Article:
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Kerala PSC Indian History Book Study Materials Page 792Book's First Page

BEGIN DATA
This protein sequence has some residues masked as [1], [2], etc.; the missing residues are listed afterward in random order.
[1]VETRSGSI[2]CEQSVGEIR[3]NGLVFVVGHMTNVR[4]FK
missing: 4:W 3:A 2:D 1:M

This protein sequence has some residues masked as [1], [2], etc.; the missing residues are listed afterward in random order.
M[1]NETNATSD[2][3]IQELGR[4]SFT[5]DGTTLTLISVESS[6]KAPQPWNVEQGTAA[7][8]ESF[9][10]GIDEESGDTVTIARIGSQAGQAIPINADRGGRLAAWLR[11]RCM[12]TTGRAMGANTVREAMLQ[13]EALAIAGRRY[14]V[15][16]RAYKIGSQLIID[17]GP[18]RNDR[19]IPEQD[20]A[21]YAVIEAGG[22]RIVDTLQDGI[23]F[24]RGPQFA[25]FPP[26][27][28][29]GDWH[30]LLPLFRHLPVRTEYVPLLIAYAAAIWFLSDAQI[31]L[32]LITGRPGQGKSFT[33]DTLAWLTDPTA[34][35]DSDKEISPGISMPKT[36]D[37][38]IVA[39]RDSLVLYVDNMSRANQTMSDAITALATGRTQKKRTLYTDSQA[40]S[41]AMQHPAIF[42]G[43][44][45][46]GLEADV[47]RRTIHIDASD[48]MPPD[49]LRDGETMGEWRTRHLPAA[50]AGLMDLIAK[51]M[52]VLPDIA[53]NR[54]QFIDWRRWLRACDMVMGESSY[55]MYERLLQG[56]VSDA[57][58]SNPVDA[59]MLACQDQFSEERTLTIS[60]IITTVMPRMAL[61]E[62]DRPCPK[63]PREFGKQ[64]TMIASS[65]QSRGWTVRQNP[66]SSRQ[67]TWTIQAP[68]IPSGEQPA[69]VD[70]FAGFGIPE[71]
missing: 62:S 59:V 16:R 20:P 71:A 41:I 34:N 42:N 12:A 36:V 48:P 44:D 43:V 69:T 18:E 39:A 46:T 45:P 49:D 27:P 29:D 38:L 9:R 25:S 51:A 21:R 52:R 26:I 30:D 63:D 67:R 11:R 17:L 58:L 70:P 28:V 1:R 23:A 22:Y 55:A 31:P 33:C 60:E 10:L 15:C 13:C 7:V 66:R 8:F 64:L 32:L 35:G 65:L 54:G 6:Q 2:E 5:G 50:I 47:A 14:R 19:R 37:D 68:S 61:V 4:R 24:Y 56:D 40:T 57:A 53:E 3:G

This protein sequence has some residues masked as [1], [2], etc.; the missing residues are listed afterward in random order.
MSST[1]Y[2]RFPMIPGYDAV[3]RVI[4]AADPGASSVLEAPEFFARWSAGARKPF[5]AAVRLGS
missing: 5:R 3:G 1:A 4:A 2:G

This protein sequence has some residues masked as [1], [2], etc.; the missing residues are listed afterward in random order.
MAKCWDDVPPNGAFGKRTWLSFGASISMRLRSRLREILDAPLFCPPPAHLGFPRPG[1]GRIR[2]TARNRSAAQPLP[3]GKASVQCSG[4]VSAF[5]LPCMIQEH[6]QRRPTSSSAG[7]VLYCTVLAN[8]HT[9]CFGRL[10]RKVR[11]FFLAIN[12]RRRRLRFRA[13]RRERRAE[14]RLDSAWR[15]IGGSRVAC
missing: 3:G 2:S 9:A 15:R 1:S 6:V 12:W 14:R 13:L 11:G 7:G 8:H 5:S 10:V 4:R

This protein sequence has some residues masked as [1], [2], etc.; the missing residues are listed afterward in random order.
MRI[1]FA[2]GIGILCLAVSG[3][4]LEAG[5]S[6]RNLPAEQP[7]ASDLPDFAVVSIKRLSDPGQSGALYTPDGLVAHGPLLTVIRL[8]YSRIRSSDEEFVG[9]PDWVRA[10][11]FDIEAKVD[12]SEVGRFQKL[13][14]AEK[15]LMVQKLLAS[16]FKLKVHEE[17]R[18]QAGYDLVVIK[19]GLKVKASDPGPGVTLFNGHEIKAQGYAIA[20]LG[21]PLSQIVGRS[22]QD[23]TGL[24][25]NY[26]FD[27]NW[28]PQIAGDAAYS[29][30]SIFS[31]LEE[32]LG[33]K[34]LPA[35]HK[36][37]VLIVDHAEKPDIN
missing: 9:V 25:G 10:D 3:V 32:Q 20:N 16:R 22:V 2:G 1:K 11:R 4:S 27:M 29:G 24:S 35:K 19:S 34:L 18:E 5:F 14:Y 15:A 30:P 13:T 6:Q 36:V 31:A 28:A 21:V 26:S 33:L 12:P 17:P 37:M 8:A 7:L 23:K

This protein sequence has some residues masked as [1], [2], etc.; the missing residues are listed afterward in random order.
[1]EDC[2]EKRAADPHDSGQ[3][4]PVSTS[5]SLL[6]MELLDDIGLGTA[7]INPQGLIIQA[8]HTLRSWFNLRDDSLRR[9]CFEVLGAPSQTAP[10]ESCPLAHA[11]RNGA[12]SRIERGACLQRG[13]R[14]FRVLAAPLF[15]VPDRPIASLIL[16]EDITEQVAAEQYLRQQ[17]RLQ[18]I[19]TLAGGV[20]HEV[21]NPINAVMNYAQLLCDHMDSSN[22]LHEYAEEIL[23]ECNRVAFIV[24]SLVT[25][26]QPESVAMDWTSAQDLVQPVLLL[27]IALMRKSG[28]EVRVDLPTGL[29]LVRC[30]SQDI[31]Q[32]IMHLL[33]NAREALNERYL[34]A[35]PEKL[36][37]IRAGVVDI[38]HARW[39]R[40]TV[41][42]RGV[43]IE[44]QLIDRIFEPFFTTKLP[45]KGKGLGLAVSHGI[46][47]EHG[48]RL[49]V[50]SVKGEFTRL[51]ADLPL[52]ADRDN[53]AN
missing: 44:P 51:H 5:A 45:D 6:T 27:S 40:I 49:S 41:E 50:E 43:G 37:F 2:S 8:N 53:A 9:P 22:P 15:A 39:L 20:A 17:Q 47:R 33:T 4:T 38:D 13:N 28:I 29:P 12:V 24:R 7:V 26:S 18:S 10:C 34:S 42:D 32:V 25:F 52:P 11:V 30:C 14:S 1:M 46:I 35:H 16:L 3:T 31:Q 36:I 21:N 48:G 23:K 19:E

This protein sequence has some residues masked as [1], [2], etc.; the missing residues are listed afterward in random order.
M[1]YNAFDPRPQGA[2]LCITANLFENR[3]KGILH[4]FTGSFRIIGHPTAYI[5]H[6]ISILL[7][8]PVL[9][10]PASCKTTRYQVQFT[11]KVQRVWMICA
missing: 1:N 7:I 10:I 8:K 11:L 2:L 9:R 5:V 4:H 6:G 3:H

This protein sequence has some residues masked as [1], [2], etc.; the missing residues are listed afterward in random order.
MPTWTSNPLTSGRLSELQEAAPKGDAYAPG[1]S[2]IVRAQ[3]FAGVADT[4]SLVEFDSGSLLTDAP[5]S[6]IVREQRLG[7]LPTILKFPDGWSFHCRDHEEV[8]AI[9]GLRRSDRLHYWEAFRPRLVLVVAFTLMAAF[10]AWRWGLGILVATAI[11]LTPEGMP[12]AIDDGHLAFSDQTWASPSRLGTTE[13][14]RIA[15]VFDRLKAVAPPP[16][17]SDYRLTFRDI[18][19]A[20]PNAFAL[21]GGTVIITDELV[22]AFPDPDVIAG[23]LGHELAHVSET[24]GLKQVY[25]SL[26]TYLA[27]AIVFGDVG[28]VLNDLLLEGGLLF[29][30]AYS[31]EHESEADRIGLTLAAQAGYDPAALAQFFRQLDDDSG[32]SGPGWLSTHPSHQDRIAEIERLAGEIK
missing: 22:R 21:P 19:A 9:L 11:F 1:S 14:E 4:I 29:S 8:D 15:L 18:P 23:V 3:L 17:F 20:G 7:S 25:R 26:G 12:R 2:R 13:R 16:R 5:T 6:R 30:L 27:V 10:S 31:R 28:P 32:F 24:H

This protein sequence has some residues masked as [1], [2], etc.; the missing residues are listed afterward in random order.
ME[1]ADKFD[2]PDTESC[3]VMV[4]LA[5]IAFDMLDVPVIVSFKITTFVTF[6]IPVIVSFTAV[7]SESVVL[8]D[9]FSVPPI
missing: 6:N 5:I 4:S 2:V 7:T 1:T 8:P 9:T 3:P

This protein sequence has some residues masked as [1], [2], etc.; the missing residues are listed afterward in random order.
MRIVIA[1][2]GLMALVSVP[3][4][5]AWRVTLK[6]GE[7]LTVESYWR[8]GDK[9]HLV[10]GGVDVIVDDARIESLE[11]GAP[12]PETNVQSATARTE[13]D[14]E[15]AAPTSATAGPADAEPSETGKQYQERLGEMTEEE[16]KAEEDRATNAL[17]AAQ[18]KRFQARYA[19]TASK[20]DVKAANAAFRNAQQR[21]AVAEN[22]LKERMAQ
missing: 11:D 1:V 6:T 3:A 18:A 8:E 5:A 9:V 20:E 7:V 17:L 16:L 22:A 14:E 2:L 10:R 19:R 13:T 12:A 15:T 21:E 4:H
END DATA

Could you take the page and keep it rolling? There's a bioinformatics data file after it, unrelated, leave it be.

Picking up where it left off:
inscriptions was smaller in area than that of eastern India, and the next larger unit after village. In the inscriptions of Gujarat and northern Maharashtra pathaka and bhaga seem to be next larger units after grama. They formed the next larger units after village in the early Gmjara and Kalachuri kingdoms also. In Saurashtra region, the Maitraka inscriptions indicate that petha was a larger unit than a village. However, the omission of this territorial division from the grants of Dharasena II indicates that it was not a common territorial division in the Maitraka kingdom. Sthali was the next larger division as it is evident from many Maitraka records. However, it seems to have been an indigenous division developed by the Maitrakas, as we do not get reference to it in the pre-Gupta, Gupta, and the post-Gupta records in northern India. Pathaka seems to have been the next larger unit after sthali. The next larger division in the Maitraka plan of provincial territorial division seems to have been an ahara. With the exception of sthali of the Maitraka grants, the terms applied for various divisions were the same throughout northern India though with slight variations. Religious Grants From the pre-Gupta period, and especially from the Gupta and post-Gupta periods, certain political and administrative developments tended to feudalise the state apparatus. One of the most striking developments was the practice of making land grants to Brahmins, a custom which was sanctified by the injections laid down in the Dharmasastras, the Puranas and the Mahabharata. Two significant features of such grants, which became more frequent from the fifth century AD, were the transfer of all sources of revenue and the surrender of administrative and police functions. The transfer of all sources of revenue by the ruler to the Brahmins is evident from the land grants made by the Vakataka rulers from the time of Pravarasena II (5th century AD) onwards. In these the ruler gave up his control over almost all sources of revenue, including pasturage, hides and charcoal, mines for the production of salt, forced labour, and hidden treasures and deposits.